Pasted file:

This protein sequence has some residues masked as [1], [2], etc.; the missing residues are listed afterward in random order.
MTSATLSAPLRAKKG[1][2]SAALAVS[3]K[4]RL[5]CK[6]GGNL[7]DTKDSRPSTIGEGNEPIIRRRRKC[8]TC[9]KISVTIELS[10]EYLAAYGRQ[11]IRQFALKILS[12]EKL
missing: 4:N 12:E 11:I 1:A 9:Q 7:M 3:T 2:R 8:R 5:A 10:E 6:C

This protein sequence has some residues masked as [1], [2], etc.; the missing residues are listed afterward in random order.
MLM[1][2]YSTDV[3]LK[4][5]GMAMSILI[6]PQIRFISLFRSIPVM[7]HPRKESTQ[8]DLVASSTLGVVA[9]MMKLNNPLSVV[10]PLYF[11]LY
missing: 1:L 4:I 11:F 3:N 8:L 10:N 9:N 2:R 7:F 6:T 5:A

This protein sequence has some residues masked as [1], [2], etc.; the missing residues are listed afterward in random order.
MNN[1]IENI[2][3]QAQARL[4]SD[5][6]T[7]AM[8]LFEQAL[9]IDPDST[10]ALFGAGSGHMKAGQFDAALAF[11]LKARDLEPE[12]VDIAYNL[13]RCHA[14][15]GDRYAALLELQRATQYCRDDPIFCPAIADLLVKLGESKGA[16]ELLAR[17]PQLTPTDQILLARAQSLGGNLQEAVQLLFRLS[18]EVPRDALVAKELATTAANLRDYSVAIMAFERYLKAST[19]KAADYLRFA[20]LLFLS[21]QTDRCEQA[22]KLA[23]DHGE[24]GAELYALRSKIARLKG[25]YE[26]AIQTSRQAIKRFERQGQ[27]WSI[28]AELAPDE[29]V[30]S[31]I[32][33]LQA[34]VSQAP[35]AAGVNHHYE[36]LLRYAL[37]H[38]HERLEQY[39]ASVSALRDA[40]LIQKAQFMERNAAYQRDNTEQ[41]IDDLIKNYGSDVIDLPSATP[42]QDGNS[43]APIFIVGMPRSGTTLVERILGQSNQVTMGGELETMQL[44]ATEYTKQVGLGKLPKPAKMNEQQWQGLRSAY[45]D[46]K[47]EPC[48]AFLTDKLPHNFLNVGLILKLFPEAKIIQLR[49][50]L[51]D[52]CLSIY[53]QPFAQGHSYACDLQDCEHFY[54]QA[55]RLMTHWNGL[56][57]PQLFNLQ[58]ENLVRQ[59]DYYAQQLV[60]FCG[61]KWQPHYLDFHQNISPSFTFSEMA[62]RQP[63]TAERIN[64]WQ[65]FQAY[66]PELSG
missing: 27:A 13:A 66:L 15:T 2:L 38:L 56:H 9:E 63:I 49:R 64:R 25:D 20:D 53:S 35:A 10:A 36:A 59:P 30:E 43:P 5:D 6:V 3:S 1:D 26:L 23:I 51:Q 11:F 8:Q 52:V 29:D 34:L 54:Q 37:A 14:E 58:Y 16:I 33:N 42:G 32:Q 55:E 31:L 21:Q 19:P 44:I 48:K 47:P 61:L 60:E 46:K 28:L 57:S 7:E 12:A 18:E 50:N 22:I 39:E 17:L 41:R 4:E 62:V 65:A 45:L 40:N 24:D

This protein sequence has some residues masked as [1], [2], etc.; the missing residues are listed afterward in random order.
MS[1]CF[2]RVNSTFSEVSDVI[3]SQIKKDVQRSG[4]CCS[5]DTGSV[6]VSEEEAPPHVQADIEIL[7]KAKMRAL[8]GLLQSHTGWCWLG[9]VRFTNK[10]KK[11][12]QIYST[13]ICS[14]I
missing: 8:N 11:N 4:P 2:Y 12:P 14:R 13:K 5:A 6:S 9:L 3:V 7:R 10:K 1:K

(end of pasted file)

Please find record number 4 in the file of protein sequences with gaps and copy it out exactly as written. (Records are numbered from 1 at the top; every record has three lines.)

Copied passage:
This protein sequence has some residues masked as [1], [2], etc.; the missing residues are listed afterward in random order.
MS[1]CF[2]RVNSTFSEVSDVI[3]SQIKKDVQRSG[4]CCS[5]DTGSV[6]VSEEEAPPHVQADIEIL[7]KAKMRAL[8]GLLQSHTGWCWLG[9]VRFTNK[10]KK[11][12]QIYST[13]ICS[14]I
missing: 8:N 11:N 4:P 2:Y 12:P 14:R 13:K 5:A 6:S 9:L 3:V 7:R 10:K 1:K